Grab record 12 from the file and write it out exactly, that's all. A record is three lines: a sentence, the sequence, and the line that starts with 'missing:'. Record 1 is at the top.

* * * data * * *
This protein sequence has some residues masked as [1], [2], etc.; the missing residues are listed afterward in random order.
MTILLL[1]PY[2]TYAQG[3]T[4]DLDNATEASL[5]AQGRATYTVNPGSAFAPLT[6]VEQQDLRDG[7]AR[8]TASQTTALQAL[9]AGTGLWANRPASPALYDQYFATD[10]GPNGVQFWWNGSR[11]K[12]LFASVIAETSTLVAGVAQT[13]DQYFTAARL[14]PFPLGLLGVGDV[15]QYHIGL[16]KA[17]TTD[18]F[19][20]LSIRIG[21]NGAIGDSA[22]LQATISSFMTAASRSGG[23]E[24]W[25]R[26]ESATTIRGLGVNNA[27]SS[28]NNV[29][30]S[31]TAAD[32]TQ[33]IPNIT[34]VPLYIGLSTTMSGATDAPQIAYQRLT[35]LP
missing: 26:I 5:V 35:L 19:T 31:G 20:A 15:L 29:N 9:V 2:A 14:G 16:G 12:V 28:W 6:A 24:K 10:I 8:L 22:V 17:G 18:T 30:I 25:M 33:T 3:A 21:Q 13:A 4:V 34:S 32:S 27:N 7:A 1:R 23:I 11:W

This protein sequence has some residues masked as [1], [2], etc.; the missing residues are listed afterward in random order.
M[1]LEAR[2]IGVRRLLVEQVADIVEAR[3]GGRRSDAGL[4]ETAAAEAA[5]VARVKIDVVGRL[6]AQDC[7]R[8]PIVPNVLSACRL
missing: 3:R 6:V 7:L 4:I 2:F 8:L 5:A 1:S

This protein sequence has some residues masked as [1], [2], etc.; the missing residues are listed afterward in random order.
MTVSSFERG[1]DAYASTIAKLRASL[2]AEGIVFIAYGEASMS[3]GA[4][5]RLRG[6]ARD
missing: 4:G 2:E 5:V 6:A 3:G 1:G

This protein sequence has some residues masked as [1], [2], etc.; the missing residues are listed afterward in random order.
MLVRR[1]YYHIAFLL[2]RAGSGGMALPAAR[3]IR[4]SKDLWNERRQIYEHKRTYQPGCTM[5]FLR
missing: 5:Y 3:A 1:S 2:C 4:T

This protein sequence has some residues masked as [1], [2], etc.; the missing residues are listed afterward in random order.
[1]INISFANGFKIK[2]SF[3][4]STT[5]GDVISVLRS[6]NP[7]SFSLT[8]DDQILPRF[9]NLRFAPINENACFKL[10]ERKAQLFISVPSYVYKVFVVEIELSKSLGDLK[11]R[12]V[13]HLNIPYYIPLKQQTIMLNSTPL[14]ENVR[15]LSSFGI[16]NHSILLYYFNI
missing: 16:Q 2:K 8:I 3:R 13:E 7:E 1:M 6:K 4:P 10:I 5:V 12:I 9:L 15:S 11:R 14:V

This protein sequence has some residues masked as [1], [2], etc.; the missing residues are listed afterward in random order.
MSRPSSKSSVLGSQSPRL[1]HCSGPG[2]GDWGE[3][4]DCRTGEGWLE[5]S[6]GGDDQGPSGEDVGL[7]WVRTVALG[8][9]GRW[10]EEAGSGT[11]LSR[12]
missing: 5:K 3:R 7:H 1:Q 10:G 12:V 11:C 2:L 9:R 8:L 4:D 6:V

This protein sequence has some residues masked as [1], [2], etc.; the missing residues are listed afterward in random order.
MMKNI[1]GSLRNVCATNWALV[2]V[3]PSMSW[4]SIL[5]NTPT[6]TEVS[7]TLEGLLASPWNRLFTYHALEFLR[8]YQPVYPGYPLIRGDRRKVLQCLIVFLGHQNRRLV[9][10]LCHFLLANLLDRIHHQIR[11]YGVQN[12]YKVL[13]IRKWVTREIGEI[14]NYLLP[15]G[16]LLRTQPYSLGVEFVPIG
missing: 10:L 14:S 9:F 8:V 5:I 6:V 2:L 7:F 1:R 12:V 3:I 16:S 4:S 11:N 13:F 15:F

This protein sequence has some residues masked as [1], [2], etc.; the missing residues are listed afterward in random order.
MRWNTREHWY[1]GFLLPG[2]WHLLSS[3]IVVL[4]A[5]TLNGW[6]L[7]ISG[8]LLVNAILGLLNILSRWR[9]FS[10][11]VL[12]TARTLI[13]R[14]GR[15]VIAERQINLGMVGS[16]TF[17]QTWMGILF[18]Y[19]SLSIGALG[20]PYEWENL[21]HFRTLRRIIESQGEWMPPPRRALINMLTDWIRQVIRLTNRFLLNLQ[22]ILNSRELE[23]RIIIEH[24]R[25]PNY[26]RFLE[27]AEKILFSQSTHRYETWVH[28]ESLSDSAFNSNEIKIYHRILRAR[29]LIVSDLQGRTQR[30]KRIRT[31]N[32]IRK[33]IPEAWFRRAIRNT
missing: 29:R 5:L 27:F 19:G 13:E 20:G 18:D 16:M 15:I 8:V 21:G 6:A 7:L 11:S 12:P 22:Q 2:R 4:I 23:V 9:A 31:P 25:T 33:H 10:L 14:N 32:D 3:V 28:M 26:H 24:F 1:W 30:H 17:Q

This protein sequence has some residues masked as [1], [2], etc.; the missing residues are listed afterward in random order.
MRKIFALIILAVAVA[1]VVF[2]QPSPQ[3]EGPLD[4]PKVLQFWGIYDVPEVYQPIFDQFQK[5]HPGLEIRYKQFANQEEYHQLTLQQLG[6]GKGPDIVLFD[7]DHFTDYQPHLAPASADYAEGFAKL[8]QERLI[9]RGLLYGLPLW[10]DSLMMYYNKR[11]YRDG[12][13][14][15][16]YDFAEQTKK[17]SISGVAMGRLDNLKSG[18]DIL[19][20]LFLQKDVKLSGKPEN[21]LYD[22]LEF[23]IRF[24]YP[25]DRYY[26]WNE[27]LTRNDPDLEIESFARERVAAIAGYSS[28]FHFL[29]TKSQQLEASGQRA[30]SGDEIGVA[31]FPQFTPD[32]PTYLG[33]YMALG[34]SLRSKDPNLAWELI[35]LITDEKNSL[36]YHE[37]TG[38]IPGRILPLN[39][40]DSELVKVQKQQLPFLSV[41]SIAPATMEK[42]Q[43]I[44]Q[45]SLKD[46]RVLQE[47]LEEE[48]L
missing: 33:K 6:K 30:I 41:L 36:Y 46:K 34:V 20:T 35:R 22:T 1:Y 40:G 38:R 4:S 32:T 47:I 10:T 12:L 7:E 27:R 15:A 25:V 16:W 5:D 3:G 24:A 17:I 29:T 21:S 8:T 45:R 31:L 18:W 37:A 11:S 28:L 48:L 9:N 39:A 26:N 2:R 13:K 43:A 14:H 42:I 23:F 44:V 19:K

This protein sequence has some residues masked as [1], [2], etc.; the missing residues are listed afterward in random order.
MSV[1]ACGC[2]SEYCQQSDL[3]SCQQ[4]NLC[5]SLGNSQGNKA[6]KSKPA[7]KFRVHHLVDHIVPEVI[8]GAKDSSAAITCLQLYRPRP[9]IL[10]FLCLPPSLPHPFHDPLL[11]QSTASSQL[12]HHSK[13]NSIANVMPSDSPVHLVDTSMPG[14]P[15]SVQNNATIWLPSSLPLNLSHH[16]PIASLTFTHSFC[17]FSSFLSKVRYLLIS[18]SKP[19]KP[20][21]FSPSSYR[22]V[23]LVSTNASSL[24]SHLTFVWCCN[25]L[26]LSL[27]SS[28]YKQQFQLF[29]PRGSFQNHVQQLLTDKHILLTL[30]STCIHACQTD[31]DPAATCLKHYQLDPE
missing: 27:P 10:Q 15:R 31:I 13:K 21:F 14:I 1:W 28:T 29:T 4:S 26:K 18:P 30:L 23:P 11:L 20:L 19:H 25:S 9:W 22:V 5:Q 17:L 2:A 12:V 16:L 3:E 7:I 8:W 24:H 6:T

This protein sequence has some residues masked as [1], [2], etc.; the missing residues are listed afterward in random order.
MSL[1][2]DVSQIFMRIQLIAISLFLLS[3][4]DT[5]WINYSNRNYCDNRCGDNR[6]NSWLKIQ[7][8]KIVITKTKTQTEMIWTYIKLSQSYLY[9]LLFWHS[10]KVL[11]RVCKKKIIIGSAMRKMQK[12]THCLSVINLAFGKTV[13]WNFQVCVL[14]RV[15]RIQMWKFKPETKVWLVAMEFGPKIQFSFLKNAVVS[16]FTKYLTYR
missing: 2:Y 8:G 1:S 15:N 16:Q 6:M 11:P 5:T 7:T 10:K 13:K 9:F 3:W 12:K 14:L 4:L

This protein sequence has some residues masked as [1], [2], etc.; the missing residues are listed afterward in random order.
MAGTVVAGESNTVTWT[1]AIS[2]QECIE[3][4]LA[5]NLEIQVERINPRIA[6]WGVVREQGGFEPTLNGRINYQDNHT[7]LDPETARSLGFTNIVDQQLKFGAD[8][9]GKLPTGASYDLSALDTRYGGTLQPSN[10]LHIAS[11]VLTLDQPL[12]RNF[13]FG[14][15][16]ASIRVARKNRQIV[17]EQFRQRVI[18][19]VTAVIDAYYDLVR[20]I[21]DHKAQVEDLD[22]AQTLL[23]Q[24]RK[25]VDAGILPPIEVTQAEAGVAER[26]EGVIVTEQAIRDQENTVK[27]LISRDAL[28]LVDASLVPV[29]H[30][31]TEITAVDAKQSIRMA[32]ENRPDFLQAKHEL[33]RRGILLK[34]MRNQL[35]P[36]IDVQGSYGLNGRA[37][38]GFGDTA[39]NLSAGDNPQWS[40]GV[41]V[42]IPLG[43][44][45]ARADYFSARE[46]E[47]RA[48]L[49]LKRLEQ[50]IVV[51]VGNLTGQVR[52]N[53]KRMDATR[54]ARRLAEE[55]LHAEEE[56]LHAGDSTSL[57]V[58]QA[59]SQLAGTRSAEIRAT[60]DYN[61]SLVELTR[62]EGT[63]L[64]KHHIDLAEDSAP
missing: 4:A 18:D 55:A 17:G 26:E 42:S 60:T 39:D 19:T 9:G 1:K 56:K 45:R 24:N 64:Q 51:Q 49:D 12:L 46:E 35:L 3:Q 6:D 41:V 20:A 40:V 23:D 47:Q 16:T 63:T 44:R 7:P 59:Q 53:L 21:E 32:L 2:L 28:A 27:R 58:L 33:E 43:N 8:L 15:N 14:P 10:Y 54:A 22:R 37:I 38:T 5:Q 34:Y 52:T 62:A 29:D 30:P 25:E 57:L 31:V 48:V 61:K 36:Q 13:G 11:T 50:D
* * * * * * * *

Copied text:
This protein sequence has some residues masked as [1], [2], etc.; the missing residues are listed afterward in random order.
MAGTVVAGESNTVTWT[1]AIS[2]QECIE[3][4]LA[5]NLEIQVERINPRIA[6]WGVVREQGGFEPTLNGRINYQDNHT[7]LDPETARSLGFTNIVDQQLKFGAD[8][9]GKLPTGASYDLSALDTRYGGTLQPSN[10]LHIAS[11]VLTLDQPL[12]RNF[13]FG[14][15][16]ASIRVARKNRQIV[17]EQFRQRVI[18][19]VTAVIDAYYDLVR[20]I[21]DHKAQVEDLD[22]AQTLL[23]Q[24]RK[25]VDAGILPPIEVTQAEAGVAER[26]EGVIVTEQAIRDQENTVK[27]LISRDAL[28]LVDASLVPV[29]H[30][31]TEITAVDAKQSIRMA[32]ENRPDFLQAKHEL[33]RRGILLK[34]MRNQL[35]P[36]IDVQGSYGLNGRA[37][38]GFGDTA[39]NLSAGDNPQWS[40]GV[41]V[42]IPLG[43][44][45]ARADYFSARE[46]E[47]RA[48]L[49]LKRLEQ[50]IVV[51]VGNLTGQVR[52]N[53]KRMDATR[54]ARRLAEE[55]LHAEEE[56]LHAGDSTSL[57]V[58]QA[59]SQLAGTRSAEIRAT[60]DYN[61]SLVELTR[62]EGT[63]L[64]KHHIDLAEDSAP
missing: 4:A 18:D 55:A 17:G 26:E 42:S 60:T 39:D 19:T 9:G 1:K 56:K 45:R 24:N 64:Q 51:Q 49:D 12:L 46:E 35:L 3:Q 6:D 41:V 20:A 40:V 23:D 47:Q 16:T 63:T 44:R 7:P 59:Q 53:L 21:E 32:L 2:L 28:A 27:R 58:L 33:E 43:N 8:L 15:N 14:P 10:Y 54:A 22:R 37:I 38:T 5:Q 34:Y 52:T 62:A 29:D 30:P 25:E 57:L 31:V 48:V 61:K 36:Q 13:G 11:T 50:D